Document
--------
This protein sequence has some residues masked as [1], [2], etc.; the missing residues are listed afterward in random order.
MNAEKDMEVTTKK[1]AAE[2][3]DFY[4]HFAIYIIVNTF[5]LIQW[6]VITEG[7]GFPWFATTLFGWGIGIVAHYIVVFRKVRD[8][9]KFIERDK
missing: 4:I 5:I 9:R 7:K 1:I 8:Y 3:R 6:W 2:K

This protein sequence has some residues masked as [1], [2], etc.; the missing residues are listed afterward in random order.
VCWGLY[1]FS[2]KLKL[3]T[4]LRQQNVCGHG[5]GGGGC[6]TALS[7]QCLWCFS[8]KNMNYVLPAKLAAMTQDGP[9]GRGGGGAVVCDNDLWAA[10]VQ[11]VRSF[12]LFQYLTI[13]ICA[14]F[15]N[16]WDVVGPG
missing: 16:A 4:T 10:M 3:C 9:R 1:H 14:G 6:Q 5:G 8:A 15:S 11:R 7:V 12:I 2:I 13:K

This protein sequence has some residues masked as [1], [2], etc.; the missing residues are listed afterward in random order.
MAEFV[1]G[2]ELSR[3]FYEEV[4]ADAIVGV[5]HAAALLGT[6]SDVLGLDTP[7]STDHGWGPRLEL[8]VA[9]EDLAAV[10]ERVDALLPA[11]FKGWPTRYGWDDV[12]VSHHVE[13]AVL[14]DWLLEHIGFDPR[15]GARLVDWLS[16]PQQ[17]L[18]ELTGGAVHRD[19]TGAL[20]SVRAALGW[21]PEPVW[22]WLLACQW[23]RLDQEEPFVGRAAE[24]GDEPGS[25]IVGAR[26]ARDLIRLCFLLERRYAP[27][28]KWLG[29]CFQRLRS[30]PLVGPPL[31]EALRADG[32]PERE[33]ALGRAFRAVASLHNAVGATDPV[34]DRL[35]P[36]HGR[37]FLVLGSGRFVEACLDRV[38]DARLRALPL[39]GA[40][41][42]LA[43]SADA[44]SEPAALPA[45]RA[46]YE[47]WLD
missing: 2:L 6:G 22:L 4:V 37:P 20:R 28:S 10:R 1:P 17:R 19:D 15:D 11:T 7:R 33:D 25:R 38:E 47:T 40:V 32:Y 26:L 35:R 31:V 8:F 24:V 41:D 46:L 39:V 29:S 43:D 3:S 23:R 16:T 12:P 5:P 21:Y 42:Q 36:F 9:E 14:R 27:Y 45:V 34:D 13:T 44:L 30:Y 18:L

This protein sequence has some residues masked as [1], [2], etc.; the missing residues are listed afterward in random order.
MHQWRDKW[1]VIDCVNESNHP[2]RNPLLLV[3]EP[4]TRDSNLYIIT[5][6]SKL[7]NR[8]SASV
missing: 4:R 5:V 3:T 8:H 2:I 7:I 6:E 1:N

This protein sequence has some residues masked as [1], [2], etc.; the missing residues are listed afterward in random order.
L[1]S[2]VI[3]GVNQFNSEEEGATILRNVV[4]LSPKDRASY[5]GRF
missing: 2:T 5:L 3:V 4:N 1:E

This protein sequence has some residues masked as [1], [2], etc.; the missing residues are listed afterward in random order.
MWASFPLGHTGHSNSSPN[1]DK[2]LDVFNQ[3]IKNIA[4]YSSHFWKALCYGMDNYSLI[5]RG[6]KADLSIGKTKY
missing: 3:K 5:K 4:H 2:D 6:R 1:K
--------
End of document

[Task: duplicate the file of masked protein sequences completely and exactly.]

This protein sequence has some residues masked as [1], [2], etc.; the missing residues are listed afterward in random order.
MNAEKDMEVTTKK[1]AAE[2][3]DFY[4]HFAIYIIVNTF[5]LIQW[6]VITEG[7]GFPWFATTLFGWGIGIVAHYIVVFRKVRD[8][9]KFIERDK
missing: 4:I 5:I 9:R 7:K 1:I 8:Y 3:R 6:W 2:K

This protein sequence has some residues masked as [1], [2], etc.; the missing residues are listed afterward in random order.
VCWGLY[1]FS[2]KLKL[3]T[4]LRQQNVCGHG[5]GGGGC[6]TALS[7]QCLWCFS[8]KNMNYVLPAKLAAMTQDGP[9]GRGGGGAVVCDNDLWAA[10]VQ[11]VRSF[12]LFQYLTI[13]ICA[14]F[15]N[16]WDVVGPG
missing: 16:A 4:T 10:M 3:C 9:R 1:H 14:G 6:Q 5:G 8:A 15:S 11:R 7:V 12:I 2:I 13:K

This protein sequence has some residues masked as [1], [2], etc.; the missing residues are listed afterward in random order.
MAEFV[1]G[2]ELSR[3]FYEEV[4]ADAIVGV[5]HAAALLGT[6]SDVLGLDTP[7]STDHGWGPRLEL[8]VA[9]EDLAAV[10]ERVDALLPA[11]FKGWPTRYGWDDV[12]VSHHVE[13]AVL[14]DWLLEHIGFDPR[15]GARLVDWLS[16]PQQ[17]L[18]ELTGGAVHRD[19]TGAL[20]SVRAALGW[21]PEPVW[22]WLLACQW[23]RLDQEEPFVGRAAE[24]GDEPGS[25]IVGAR[26]ARDLIRLCFLLERRYAP[27][28]KWLG[29]CFQRLRS[30]PLVGPPL[31]EALRADG[32]PERE[33]ALGRAFRAVASLHNAVGATDPV[34]DRL[35]P[36]HGR[37]FLVLGSGRFVEACLDRV[38]DARLRALPL[39]GA[40][41][42]LA[43]SADA[44]SEPAALPA[45]RA[46]YE[47]WLD
missing: 2:L 6:G 22:L 4:V 37:P 20:R 28:S 10:R 1:P 17:R 19:D 15:D 11:T 7:R 33:D 25:R 38:E 47:T 40:V 32:Y 26:L 35:R 31:V 8:F 24:V 41:D 46:L 39:V 29:S 43:D 3:S 23:R 16:T 12:P 5:P 21:Y 42:Q 36:F 9:E 14:R 27:Y 45:V 34:D 13:T 44:L 30:Y 18:L

This protein sequence has some residues masked as [1], [2], etc.; the missing residues are listed afterward in random order.
MHQWRDKW[1]VIDCVNESNHP[2]RNPLLLV[3]EP[4]TRDSNLYIIT[5][6]SKL[7]NR[8]SASV
missing: 4:R 5:V 3:T 8:H 2:I 7:I 6:E 1:N

This protein sequence has some residues masked as [1], [2], etc.; the missing residues are listed afterward in random order.
L[1]S[2]VI[3]GVNQFNSEEEGATILRNVV[4]LSPKDRASY[5]GRF
missing: 2:T 5:L 3:V 4:N 1:E

This protein sequence has some residues masked as [1], [2], etc.; the missing residues are listed afterward in random order.
MWASFPLGHTGHSNSSPN[1]DK[2]LDVFNQ[3]IKNIA[4]YSSHFWKALCYGMDNYSLI[5]RG[6]KADLSIGKTKY
missing: 3:K 5:K 4:H 2:D 6:R 1:K